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Horse Care and Comfort

Sore Feet!!! :-(


Hello Guys!
I have a question regarding my Cobs sore feet.
As far as I know, he did wear shoes for a long time. ( he is only 3)
I am not a big fan of shoeing horses, so I had all shoes taken off by my Farrier on Friday.
Farrier said he has good solid hoofs.
My boy is turned out 24/7. Today I took him out of the field for a little walk ( first time after the farrier visit) and he didn't want to move. Was quite nappy and you could tell that he was sore on his front feet! He was good on grass.
What are your experiences with footy horses? How long until they feel better on their feet without shoes on? How can I help him to get better?


Well, as a farrier, I do sometimes see this on freshly "turned out" horses, but, generally it is not a very common occurrence to tell you the truth. The majority of the time, not every time, but the majority of the times that I have come across this is when a shod horse has had the shoes removed and has been turned out on rough, dry terrain, or on simply rough terrain period. Horses that are regularly shod as opposed to going barefoot do not have the chance to develop any sort of a "toe callus" that one would see on a barefoot horse. I'm assuming that your farrier has given him a "barefoot trim" and given him what we call a bit of a "mustang roll" to facilitate 'break over". As well, he is going to have a much more sensitive sole by virtue of the fact the shoes provide for virtually very little or in most cases no contact of the sole to the ground at all, hence no "toe callus' nor any chance for the sole to get used to some ground contact that is bound to be inevitable for the most part, once barefoot. In light of fact that you mentioned that on "good grass" he appears to "travel" alright, then, of course that is a very good sign, and that nothing appears chronic here or even remotely headed that way. I have seen this happen as well, with some newly barefoot horses that have not been turned out very often at all, but were housed either on cement floored stalls or pens, which is just as bad as being stuck on a drier terrain. So, if I was your farrier, my advice to you would be to make sure that when is indoors that you make sure that he has a lot of soft straw, 6" or so, (hoping he doesn't decide to eat it on for at least the first 6 to 8 weeks or so till he acclimatizes and be sure that when you turn him out, that its nice soft grass/ground that he is on. He should be quite fine within 6 to 8 weeks if not sooner really. You might want to ask your farrier to leave a little more "dead sole" tissue and not go as close to the softer more sensitive "live sole" as one would when putting on shoes. I would be interested to know how you make out. I have been doing this for 32 plus years now and am one of only 2 farriers in this Province that specialize in "pathological shoeing" so I have a professional interest in how you make out, if you would not mind commenting as time goes on. You never know, I may learn something new here myself. Good luck and cheers,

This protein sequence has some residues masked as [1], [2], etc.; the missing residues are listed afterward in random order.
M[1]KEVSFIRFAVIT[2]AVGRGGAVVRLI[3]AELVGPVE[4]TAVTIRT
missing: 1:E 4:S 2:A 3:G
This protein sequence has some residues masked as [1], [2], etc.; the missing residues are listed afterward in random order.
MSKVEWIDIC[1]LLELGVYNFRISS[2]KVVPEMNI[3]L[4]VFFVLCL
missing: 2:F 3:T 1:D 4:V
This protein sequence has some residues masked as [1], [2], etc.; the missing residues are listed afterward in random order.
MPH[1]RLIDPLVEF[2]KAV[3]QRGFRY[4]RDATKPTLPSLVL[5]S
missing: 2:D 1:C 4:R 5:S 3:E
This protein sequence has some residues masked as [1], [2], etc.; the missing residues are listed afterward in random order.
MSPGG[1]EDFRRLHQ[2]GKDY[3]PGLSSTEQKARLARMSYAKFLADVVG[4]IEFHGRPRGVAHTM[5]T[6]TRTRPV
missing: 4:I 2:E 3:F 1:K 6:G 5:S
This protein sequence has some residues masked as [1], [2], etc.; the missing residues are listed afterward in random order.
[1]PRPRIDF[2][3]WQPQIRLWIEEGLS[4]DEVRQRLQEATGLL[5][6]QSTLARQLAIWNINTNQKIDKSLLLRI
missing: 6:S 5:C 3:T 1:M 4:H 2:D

vicci - UK (North Wales)
Hello! 100 lessons completed 150 lessons completed 200 lessons completed 250 lessons completed 300 lessons completed 350 lessons completed

Its so great to have a farrier as part of this site!

Please upload your photo

Yes Vicci, I agree, great to have professional advice on this kind of topic. Maybe we could have an "Ask The Expert" section?


Hello Paul ( funny, Paul is also the name of my Farrier)
Thank you for the long answer and advice! :-) I live in U.k. And dry terrain is not very common here! Rains most of the time! Lol. He lives out all year round and there is loads of grass and mud in the field. He showed signs of discomfort, when I walked him down a path with rough ground. (Stony)
So I guess it is his sole which is not used to touch the ground. Will watch him closely over the next days. R